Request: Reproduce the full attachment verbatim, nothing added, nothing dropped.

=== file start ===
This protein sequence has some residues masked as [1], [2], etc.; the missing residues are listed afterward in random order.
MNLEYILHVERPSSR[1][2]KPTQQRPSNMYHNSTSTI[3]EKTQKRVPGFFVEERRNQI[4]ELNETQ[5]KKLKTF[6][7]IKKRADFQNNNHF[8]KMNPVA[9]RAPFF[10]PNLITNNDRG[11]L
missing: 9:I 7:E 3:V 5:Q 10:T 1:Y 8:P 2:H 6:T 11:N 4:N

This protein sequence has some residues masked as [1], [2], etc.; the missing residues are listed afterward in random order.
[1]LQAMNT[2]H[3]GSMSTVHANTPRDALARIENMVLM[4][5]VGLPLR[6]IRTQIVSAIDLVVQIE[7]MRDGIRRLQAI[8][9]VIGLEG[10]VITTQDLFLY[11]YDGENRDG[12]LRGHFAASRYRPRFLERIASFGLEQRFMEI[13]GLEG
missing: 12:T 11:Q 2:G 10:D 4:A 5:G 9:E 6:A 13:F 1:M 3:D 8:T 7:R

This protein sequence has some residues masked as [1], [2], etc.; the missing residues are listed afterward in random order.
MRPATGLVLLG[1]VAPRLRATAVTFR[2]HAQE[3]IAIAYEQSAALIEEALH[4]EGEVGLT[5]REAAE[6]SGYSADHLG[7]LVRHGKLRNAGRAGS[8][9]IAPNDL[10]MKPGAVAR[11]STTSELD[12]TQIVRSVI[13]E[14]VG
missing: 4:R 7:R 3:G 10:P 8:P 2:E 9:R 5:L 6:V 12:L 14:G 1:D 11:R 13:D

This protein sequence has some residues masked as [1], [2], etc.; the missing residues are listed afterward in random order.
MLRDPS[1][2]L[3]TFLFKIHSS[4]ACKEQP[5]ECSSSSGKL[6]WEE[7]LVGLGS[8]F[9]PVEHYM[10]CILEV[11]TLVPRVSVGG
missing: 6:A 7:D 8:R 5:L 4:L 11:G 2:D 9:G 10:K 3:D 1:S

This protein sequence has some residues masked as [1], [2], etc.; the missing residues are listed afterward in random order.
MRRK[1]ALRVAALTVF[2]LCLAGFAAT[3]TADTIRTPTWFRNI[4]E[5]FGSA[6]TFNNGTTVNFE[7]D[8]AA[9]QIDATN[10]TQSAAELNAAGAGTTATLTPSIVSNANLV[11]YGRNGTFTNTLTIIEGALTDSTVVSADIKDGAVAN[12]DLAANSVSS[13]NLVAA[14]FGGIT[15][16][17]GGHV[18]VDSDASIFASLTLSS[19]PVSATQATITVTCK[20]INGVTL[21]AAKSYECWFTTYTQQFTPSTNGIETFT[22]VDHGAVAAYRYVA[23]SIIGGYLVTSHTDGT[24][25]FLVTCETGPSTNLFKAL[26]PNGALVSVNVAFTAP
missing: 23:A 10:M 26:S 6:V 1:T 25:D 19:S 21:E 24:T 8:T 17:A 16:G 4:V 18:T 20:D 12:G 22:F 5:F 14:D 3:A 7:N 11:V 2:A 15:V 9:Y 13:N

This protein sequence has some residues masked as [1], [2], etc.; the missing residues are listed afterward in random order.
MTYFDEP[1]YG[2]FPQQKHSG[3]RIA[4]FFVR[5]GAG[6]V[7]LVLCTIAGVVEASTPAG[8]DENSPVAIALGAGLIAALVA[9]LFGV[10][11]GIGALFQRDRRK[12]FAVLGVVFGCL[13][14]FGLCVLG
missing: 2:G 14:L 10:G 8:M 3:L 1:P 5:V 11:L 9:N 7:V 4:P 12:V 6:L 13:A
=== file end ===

This protein sequence has some residues masked as [1], [2], etc.; the missing residues are listed afterward in random order.
MNLEYILHVERPSSR[1][2]KPTQQRPSNMYHNSTSTI[3]EKTQKRVPGFFVEERRNQI[4]ELNETQ[5]KKLKTF[6][7]IKKRADFQNNNHF[8]KMNPVA[9]RAPFF[10]PNLITNNDRG[11]L
missing: 9:I 7:E 3:V 5:Q 10:T 1:Y 8:P 2:H 6:T 11:N 4:N

This protein sequence has some residues masked as [1], [2], etc.; the missing residues are listed afterward in random order.
[1]LQAMNT[2]H[3]GSMSTVHANTPRDALARIENMVLM[4][5]VGLPLR[6]IRTQIVSAIDLVVQIE[7]MRDGIRRLQAI[8][9]VIGLEG[10]VITTQDLFLY[11]YDGENRDG[12]LRGHFAASRYRPRFLERIASFGLEQRFMEI[13]GLEG
missing: 12:T 11:Q 2:G 10:D 4:A 5:G 9:E 6:A 13:F 1:M 3:D 8:T 7:R

This protein sequence has some residues masked as [1], [2], etc.; the missing residues are listed afterward in random order.
MRPATGLVLLG[1]VAPRLRATAVTFR[2]HAQE[3]IAIAYEQSAALIEEALH[4]EGEVGLT[5]REAAE[6]SGYSADHLG[7]LVRHGKLRNAGRAGS[8][9]IAPNDL[10]MKPGAVAR[11]STTSELD[12]TQIVRSVI[13]E[14]VG
missing: 4:R 7:R 3:G 10:P 8:P 2:E 9:R 5:L 6:V 12:L 14:G 1:D 11:R 13:D

This protein sequence has some residues masked as [1], [2], etc.; the missing residues are listed afterward in random order.
MLRDPS[1][2]L[3]TFLFKIHSS[4]ACKEQP[5]ECSSSSGKL[6]WEE[7]LVGLGS[8]F[9]PVEHYM[10]CILEV[11]TLVPRVSVGG
missing: 6:A 7:D 8:R 5:L 4:L 11:G 2:D 9:G 10:K 3:D 1:S

This protein sequence has some residues masked as [1], [2], etc.; the missing residues are listed afterward in random order.
MRRK[1]ALRVAALTVF[2]LCLAGFAAT[3]TADTIRTPTWFRNI[4]E[5]FGSA[6]TFNNGTTVNFE[7]D[8]AA[9]QIDATN[10]TQSAAELNAAGAGTTATLTPSIVSNANLV[11]YGRNGTFTNTLTIIEGALTDSTVVSADIKDGAVAN[12]DLAANSVSS[13]NLVAA[14]FGGIT[15][16][17]GGHV[18]VDSDASIFASLTLSS[19]PVSATQATITVTCK[20]INGVTL[21]AAKSYECWFTTYTQQFTPSTNGIETFT[22]VDHGAVAAYRYVA[23]SIIGGYLVTSHTDGT[24][25]FLVTCETGPSTNLFKAL[26]PNGALVSVNVAFTAP
missing: 23:A 10:M 26:S 6:V 1:T 25:D 19:S 21:E 24:T 8:T 17:A 16:G 4:V 18:T 20:D 12:G 22:F 5:F 14:D 3:A 7:N 11:V 2:A 15:V 9:Y 13:N

This protein sequence has some residues masked as [1], [2], etc.; the missing residues are listed afterward in random order.
MTYFDEP[1]YG[2]FPQQKHSG[3]RIA[4]FFVR[5]GAG[6]V[7]LVLCTIAGVVEASTPAG[8]DENSPVAIALGAGLIAALVA[9]LFGV[10][11]GIGALFQRDRRK[12]FAVLGVVFGCL[13][14]FGLCVLG
missing: 2:G 14:L 10:G 8:M 3:L 1:P 5:V 11:L 9:N 7:V 4:P 12:V 6:L 13:A